[ExI] Domestication

Pat Fallon patrickfallon at gmail.com
Sat Sep 18 14:52:34 UTC 2010

Jared Diamond, in Guns, Germs, and Steel, has a nice chapter on why
some mammals were not suitable for domestication. Regarding elephants,
he writes:

"To be worth keeping, domesticates must also grow quickly. That
eliminates gorillas and elephants, even though they are vegetarians
with admirably nonfinicky food preferences and represent a lot of
meat. What would-be gorilla or elephant rancher would wait 15 years
for his herd to reach adult size? Modern Asians who want work
elephants find it much cheaper to capture them in the wild and tame

Pat Fallon

2010/9/17 The Avantguardian <avantguardian2020 at yahoo.com>:
> From: John Clark <jonkc at bellsouth.net>
> To: ExI chat list <extropy-chat at lists.extropy.org>
> Sent: Fri, September 17, 2010 9:30:02 AM
> Subject: [ExI] Domestication
> Anybody have a theory why the asian elephant has been domesticated but not
> the African elephant? And it's not just animals, with all the millions of
> species to work with why have so few new domesticated plants come on the
> scene in the last few centuries?
>   John K Clark
>  I am just speculating here but I think it could simply be lack of sustained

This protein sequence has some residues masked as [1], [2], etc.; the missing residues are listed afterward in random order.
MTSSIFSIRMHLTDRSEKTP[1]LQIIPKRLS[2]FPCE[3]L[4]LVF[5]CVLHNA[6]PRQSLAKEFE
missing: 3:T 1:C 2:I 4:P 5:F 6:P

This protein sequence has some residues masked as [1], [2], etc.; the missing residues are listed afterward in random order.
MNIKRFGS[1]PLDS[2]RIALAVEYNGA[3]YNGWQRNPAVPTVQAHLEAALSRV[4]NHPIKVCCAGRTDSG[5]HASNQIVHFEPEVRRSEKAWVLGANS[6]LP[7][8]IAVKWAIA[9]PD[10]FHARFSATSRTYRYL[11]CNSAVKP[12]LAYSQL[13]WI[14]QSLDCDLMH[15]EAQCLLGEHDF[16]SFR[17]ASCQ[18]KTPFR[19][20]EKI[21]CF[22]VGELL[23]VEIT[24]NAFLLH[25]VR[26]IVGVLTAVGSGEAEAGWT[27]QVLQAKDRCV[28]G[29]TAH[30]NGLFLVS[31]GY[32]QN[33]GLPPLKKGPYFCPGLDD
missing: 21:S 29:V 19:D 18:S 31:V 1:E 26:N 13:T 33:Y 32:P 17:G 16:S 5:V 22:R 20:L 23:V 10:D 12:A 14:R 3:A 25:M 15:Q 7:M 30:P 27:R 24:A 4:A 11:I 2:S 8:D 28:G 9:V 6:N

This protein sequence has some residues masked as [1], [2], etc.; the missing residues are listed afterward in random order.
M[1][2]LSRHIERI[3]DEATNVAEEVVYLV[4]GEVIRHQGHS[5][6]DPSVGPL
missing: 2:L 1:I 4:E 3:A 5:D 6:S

> effort amongst Afican cultures. The habitat of the African elephant is
> mostly restricted to Sub-Saharan Africa which has historically hosted
> primarily hunter-gatherer tribesman until recent times and colonialism. The
> high civilizations of ancient Africa such as Egypt, Carthage, Numidia, Kush,
> etc. were mostly in Northern Africa along the mediterrenean and it would
> have probably been very difficult for them to move elephants across the
> Sahara.
> Despite, it is a known historical fact that Carthage domesticated
> elephants for use as war elephants  (c.f. Hannibal and Punic War) and these
> would have had to have been the African variety although some think it was a
> subs-species of African Elephant called the North African Elephant. In any
> case, the complete genocide of Carthage by the Romans probably set the art
> of taming elephants in Africa back by several hundred years.
> It is a widely believed myth that the African elephants can't be
> tamed. During colonization of the Belgian Congo the Belgians used Indian
> Mahouts, who simply applied the ages old Indian techniques, to successfully
> train African elephants. These days you can even go on safari in Africa from
> the back of an African elephant for the right price:
> http://www.thesafaricompany.co.za/Elephant_Back_Safaris.htm
> So in short, I blame the Romans.
> Stuart LaForge
> "Old men read the lesson in the setting sun.
> Beat the cymbal and sing in this life, or wail away the hours fearing death.
> Their choice is their fortune." - I Ching
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